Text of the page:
Quantifying the mitigation of temperature extremes by forests and wetlands in a temperate landscape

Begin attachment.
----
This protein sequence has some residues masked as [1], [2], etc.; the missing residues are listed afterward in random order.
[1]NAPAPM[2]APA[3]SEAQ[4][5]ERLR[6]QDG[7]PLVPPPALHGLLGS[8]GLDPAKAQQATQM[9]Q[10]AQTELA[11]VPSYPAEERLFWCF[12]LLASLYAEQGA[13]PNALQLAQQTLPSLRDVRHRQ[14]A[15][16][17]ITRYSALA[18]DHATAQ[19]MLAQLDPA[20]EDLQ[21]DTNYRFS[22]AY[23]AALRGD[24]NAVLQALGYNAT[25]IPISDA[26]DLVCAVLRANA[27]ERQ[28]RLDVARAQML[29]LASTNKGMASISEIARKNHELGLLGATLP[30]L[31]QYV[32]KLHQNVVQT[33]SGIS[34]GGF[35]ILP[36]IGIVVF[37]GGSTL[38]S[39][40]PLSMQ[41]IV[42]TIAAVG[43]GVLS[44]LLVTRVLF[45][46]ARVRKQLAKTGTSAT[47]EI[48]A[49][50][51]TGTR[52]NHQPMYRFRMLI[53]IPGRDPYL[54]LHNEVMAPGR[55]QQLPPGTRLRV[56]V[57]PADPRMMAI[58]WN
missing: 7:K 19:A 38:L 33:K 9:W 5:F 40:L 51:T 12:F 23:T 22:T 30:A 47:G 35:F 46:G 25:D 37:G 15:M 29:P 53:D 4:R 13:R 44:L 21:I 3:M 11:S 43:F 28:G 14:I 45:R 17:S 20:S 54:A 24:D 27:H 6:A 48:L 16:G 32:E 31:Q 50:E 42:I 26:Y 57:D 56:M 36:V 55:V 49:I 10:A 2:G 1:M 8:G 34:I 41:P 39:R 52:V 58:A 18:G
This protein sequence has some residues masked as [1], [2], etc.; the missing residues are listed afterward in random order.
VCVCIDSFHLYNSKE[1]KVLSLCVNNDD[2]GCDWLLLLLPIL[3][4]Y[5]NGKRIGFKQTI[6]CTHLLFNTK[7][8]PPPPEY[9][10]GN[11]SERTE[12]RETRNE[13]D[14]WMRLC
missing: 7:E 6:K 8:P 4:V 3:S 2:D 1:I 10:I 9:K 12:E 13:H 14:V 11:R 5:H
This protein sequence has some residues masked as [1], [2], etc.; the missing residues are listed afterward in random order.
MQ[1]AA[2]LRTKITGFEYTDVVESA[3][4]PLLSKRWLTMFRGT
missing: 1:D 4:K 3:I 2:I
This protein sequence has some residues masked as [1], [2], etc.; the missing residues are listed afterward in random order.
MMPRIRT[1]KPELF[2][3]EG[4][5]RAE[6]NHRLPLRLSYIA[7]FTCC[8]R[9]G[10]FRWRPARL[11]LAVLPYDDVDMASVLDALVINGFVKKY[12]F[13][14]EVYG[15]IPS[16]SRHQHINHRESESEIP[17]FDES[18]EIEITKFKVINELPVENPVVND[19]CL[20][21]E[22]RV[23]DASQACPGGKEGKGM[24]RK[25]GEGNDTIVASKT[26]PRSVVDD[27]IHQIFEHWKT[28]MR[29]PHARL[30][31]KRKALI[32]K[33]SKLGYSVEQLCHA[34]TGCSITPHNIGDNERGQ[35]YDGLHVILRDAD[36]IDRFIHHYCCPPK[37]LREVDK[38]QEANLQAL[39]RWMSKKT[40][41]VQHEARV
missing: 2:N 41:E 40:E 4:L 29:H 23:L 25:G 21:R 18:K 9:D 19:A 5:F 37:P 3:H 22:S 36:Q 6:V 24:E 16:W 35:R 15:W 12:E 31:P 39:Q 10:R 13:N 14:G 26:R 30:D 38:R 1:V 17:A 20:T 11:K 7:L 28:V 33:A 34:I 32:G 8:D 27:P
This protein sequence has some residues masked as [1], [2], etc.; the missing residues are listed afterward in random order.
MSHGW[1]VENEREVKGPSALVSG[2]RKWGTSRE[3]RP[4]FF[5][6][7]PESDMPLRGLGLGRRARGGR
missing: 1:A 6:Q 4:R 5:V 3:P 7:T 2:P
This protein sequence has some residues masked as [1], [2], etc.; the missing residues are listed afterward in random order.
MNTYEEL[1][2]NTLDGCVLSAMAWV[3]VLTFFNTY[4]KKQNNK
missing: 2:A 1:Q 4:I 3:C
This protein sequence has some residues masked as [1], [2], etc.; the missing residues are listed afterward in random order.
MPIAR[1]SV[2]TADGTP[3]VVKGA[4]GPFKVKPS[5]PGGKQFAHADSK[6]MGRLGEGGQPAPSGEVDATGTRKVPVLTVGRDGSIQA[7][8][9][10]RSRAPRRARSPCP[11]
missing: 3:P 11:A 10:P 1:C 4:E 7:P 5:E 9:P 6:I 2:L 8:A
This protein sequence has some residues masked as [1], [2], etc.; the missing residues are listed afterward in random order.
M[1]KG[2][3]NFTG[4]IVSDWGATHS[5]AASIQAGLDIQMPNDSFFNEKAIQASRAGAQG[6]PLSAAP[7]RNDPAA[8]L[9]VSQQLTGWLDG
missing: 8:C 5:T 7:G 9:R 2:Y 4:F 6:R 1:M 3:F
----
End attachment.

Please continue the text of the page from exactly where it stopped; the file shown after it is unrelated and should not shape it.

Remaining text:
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As a result of ongoing climate change and more frequent heat events, the regulating services of land cover in terms of moderating and mitigating local temperatures are increasingly important. While the reduced temperatures found in forests and wetlands are recognized, their wider contribution to regional landscape cooling remains largely uncharacterized and unquantified. Herein, we propose and test a new method that estimates the temperature response and inertia of landscapes in high temperatures, based on land cover share. In order to achieve this goal, we combined the MODIS daytime land surface temperature (henceforth LST) time series and CORINE land cover data. We classified the time series in two ways, i.e. by stepwise temperature range (−10/−5 °C to +35/+40 °C) and by the occurrence of hot days (days with a mean LST ≥ 30 °C). As an explanatory variable, we developed and used a greenest pixel composite of the MODIS normalized difference vegetation index (NDVI) time series. In our study area, covering parts of northeastern Germany and western Poland, the fragmented landscape has heterogeneous temperature patterns, including urban heat islands, warm agricultural areas, cool forests and cold wetlands. We found that at high temperature ranges only forests and wetlands remained comparably cool, with LSTs up to 20.8 °C lower than the maximum LST in the study area. The analysis of land cover shares and LSTs revealed the substantial cooling effect of forests and wetlands in line with increasing land cover share in higher temperature ranges, as well as on hot days. The relation between LST and the NDVI indicated vegetation cover as the cause. We propose the corresponding metrics to quantify landscape-level temperature regulation. Equally, we advocate for management to identify these ecosystem services and their current and potential contributions, along with implications for sustaining and increasing, both tree cover and wetlands and thereby adapting landscapes to climate change.

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